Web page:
Former NFL Player Accuses Colin Kaepernick Of 'Extorting the Black Community' During Appearance On Fox News

Colin Kaepernick
Former NFL player accuses Colin Kaepernick of 'extorting the black community' while appearing on Fox & Friends Carmen Mandato/Getty

While appearing on Fox & Friends on Monday morning, current congressional candidate Jeremy Staat stated that former NFL quarterback Colin Kaepernick is "essentially extorting the black community."

"I think it's an absolute disgrace," Staat said. "We have a professional athlete who has pulled the race card, he's pulled the victim card. He knew what he was getting into when he decided to kneel and now, he's going to go ahead and capitalize on this by essentially extorting the black community."

Staat, a former NFL player and Marine veteran, appeared on the Fox News show to talk about a recent fundraising letter he wrote for his congressional campaign. In his letter, he expresses his distaste towards Kaepernick and his decision to kneel for the national anthem in an effort to protest police brutality against black Americans.

"Colin Kaepernick is a national disgrace and I'm tired of seeing him celebrated like he's a hero," Staat wrote in his fundraising letter. "Help me send a strong message to left-wing radicals in Washington that America is fed-up with their game plan, like they are fed up with Colin Kaepernick."

On his website, Staat continued his criticism of Kaepernick, writing, "Unlike Colin Kaepernick, this NFL pro ALWAYS stood for the Red, White and Blue, with toes on the line."

Staat is running to replace current California Rep. Paul Cook, who announced in September that he would not seek re-election. A Republican like Cook, Staat is up against Democrats Chris Bubser and James Ellars in California's 8th congressional district.

In his fundraising letter, Staat also referenced Nike and how Kaepernick is using the brand to help advance his motives. Staat called the athletic apparel company Kaepernick's "little shining horse to ride in on to basically exploit and capitalize on his poor choice of trying to disgrace our men and women in uniform."

Staat's reference to Nike is regarding the brand's loyalty to Kaepernick despite his absence from the NFL. In 2018, Nike used Kaepernick as a face for an ad campaign, and according to Yahoo Sports, Nike's stock has risen 18 percent since the ad. The company also has plans to release a shoe designed by Kaepernick later this month.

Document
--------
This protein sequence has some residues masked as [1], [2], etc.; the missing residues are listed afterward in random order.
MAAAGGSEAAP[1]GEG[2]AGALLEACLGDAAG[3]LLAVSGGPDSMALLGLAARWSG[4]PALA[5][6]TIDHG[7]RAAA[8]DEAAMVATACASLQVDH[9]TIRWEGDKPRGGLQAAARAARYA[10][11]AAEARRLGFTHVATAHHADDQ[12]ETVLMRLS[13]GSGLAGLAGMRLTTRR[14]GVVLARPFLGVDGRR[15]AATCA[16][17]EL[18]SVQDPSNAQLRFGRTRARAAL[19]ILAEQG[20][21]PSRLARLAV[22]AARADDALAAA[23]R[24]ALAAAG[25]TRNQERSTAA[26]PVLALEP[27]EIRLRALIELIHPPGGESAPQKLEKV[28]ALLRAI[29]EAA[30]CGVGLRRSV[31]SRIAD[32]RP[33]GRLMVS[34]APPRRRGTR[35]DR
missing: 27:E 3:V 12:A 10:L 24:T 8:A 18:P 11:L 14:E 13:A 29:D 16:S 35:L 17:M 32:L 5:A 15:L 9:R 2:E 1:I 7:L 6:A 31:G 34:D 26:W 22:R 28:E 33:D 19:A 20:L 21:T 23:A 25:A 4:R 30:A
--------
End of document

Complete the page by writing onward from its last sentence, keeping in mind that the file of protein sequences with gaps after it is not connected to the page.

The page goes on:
Kaepernick has been out of the NFL for the past three years but has been in the news recently after the league announced they would hold a workout for him on November 12. Despite working out in front of six teams, Kaepernick remains unsigned to an NFL team.

Two NFL players have continued to kneel during the anthem since the protests began, Carolina Panthers' Eric Reid and Houston Texans' Kenny Stills.

Staat joined the military in 2006 after the conclusion of his NFL career with the Pittsburgh Steelers. Staat, who attended the University of Southern California on a football scholarship, had intended to join the military following the September 11, 2001 terrorist attacks, but was encouraged by his college teammate Pat Tillman to remain in the league until he could receive retirement benefits. Tillman, however, left the Arizona Cardinals in 2001 and enlisted in the U.S. Army. He was killed in Afghanistan in 2004.

When announcing his candidacy in September, Staat said in a statement that "President Trump is under fire on a daily basis. The President alone can't change Washington; he needs back up. Send in the Marine, Staat. I promise to always put American citizens first, prioritize national security and protect our freedom and workers."

While appearing on Fox & Friends, Staat added that he's also hoping to improve the treatment of veterans, who he said are "treated like second-class citizens" if elected to Congress.